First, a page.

8. Word lesson plan template
Image source: pinterest.com
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3. How to Make a Great Lesson Plan
Making an effective lesson plan requires you to identify suitable components that need to teach your class. It weighs into understanding the goals of the lesson and your students' abilities. While making a lesson plan, the overall objective should be to motivate the students to learn and retain what is taught.
Rely on the following steps to come out with a great lesson plan.
1. Know your students’ needs
Whether you’re introducing new topic or reviewing what you’ve already done before, you need to understand the students and let them know what to expect from the lesson. This will help them stay focused while meeting the class objectives.
When you engage your students in the whole process, it makes them more interested in what you’re to teach. Share with them what the lesson is all about and give out the outline you’ll be presenting. You could even introduce the topic informally by discussing certain relevant historical events, deriving a formula from scratch, etc.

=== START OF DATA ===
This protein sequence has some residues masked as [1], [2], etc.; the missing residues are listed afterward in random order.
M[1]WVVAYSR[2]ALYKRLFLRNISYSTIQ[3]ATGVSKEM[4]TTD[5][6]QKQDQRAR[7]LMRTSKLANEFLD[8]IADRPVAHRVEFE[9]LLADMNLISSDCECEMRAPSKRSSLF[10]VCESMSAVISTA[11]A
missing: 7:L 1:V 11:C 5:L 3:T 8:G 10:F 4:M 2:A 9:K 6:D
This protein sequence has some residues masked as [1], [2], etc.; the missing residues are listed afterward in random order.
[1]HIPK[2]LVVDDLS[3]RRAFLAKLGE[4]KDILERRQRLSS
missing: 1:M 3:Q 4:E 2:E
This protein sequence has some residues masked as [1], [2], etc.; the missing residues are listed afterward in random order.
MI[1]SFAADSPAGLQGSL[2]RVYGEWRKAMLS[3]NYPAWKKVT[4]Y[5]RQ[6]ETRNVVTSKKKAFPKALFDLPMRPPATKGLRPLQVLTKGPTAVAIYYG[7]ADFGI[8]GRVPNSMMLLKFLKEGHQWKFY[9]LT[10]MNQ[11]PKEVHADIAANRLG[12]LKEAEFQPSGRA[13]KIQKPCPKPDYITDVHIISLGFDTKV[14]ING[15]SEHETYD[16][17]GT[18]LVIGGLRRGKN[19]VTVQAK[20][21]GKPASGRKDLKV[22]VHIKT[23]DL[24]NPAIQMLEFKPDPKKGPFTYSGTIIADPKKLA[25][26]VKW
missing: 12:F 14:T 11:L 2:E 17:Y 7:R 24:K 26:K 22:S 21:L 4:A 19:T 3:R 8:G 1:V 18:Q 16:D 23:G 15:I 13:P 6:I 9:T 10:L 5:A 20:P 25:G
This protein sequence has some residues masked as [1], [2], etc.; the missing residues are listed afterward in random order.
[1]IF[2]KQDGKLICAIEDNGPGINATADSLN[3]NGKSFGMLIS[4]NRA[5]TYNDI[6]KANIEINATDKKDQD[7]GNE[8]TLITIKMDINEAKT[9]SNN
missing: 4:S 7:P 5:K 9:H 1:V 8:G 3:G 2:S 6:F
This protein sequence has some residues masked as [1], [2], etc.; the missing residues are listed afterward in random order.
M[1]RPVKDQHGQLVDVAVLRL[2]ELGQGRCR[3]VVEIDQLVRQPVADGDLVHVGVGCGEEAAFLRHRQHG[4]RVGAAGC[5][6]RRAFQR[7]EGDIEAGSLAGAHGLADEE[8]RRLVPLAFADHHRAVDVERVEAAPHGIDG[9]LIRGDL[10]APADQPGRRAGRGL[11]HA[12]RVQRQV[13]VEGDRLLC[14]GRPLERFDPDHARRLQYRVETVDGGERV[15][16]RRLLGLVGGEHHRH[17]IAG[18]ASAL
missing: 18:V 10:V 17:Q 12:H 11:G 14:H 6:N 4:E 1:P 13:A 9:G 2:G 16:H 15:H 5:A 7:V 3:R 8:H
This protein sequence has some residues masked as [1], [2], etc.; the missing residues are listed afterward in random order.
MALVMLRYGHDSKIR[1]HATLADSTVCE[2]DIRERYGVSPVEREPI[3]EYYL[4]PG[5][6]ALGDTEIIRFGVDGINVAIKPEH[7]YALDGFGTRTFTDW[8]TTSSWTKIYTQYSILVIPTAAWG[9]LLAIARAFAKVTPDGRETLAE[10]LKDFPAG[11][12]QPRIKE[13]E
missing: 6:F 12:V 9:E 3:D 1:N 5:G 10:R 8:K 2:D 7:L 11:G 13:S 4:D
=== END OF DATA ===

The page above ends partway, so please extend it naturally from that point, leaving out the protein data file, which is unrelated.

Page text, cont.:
2. Identify the objectives of the lesson
As a teacher, what do you want to accomplish by the end of class time? List the specific things that your students should know by the end of the lesson. The period objectives should be simple and SMART (Specific, Measurable, Achievable, Realistic, and Time-bound) as possible. Outline what you wish to achieve by providing an overview of the main topics or ideas by the end of the lesson.
3. List resources and materials that you’ll need for the lesson
Think and list what would be used during the period to attain the set objectives. These might include materials like paper, pens and rulers. Other technological resources like computers and gamified learning tools may be part of the lesson plan.
4. Plan your timeline
Break your lesson plan into sections if the topic to cover may not be concludable within the allotted time. This allows you to engage the students well and share the main ideas or points during the class. Planning your timeline ensures that the lesson objectives are met within the set period.